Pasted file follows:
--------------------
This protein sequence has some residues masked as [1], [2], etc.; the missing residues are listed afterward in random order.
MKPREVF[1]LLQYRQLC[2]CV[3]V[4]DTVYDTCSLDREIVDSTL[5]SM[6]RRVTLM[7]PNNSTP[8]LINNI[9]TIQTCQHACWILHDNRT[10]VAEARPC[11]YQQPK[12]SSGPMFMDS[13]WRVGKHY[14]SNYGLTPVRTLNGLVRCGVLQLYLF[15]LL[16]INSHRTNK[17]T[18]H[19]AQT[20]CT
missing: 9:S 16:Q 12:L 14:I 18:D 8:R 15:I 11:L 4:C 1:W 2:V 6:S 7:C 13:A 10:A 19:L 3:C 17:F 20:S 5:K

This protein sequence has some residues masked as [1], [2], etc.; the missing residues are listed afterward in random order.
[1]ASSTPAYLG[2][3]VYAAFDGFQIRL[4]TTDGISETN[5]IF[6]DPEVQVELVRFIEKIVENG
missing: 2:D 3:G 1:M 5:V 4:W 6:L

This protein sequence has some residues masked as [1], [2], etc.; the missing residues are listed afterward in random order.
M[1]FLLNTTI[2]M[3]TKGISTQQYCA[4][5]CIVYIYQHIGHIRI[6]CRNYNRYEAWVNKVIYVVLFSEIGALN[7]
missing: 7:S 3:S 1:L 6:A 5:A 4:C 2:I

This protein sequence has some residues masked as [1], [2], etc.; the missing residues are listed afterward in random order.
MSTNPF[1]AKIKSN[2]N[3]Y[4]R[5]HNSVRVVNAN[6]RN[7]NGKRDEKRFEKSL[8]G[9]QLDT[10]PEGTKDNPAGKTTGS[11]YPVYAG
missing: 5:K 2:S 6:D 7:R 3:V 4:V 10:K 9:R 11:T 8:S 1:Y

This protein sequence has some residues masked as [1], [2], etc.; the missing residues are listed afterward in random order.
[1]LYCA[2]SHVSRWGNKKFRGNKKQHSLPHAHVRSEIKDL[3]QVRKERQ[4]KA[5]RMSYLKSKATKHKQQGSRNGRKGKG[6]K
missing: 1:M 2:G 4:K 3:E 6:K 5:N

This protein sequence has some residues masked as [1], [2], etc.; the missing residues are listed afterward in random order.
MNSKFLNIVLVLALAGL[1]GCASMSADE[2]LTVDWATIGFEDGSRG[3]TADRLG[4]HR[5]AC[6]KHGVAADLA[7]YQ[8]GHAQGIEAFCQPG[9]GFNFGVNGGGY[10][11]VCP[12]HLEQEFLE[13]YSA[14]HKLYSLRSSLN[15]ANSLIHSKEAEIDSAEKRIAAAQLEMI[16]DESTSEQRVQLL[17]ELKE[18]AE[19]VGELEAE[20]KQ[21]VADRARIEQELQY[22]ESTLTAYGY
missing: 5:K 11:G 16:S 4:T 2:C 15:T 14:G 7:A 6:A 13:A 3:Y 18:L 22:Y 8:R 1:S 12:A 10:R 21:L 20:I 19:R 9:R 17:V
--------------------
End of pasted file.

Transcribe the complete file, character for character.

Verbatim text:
This protein sequence has some residues masked as [1], [2], etc.; the missing residues are listed afterward in random order.
MKPREVF[1]LLQYRQLC[2]CV[3]V[4]DTVYDTCSLDREIVDSTL[5]SM[6]RRVTLM[7]PNNSTP[8]LINNI[9]TIQTCQHACWILHDNRT[10]VAEARPC[11]YQQPK[12]SSGPMFMDS[13]WRVGKHY[14]SNYGLTPVRTLNGLVRCGVLQLYLF[15]LL[16]INSHRTNK[17]T[18]H[19]AQT[20]CT
missing: 9:S 16:Q 12:L 14:I 18:D 8:R 15:I 11:L 4:C 1:W 2:V 6:S 7:C 13:A 10:A 19:L 3:C 17:F 20:S 5:K

This protein sequence has some residues masked as [1], [2], etc.; the missing residues are listed afterward in random order.
[1]ASSTPAYLG[2][3]VYAAFDGFQIRL[4]TTDGISETN[5]IF[6]DPEVQVELVRFIEKIVENG
missing: 2:D 3:G 1:M 5:V 4:W 6:L

This protein sequence has some residues masked as [1], [2], etc.; the missing residues are listed afterward in random order.
M[1]FLLNTTI[2]M[3]TKGISTQQYCA[4][5]CIVYIYQHIGHIRI[6]CRNYNRYEAWVNKVIYVVLFSEIGALN[7]
missing: 7:S 3:S 1:L 6:A 5:A 4:C 2:I

This protein sequence has some residues masked as [1], [2], etc.; the missing residues are listed afterward in random order.
MSTNPF[1]AKIKSN[2]N[3]Y[4]R[5]HNSVRVVNAN[6]RN[7]NGKRDEKRFEKSL[8]G[9]QLDT[10]PEGTKDNPAGKTTGS[11]YPVYAG
missing: 5:K 2:S 6:D 7:R 3:V 4:V 10:K 9:R 11:T 8:S 1:Y

This protein sequence has some residues masked as [1], [2], etc.; the missing residues are listed afterward in random order.
[1]LYCA[2]SHVSRWGNKKFRGNKKQHSLPHAHVRSEIKDL[3]QVRKERQ[4]KA[5]RMSYLKSKATKHKQQGSRNGRKGKG[6]K
missing: 1:M 2:G 4:K 3:E 6:K 5:N

This protein sequence has some residues masked as [1], [2], etc.; the missing residues are listed afterward in random order.
MNSKFLNIVLVLALAGL[1]GCASMSADE[2]LTVDWATIGFEDGSRG[3]TADRLG[4]HR[5]AC[6]KHGVAADLA[7]YQ[8]GHAQGIEAFCQPG[9]GFNFGVNGGGY[10][11]VCP[12]HLEQEFLE[13]YSA[14]HKLYSLRSSLN[15]ANSLIHSKEAEIDSAEKRIAAAQLEMI[16]DESTSEQRVQLL[17]ELKE[18]AE[19]VGELEAE[20]KQ[21]VADRARIEQELQY[22]ESTLTAYGY
missing: 5:K 11:G 16:S 4:T 2:C 15:T 14:G 7:A 6:A 13:A 3:Y 18:L 22:Y 8:R 1:S 12:A 10:R 21:L 20:I 19:R 9:R 17:V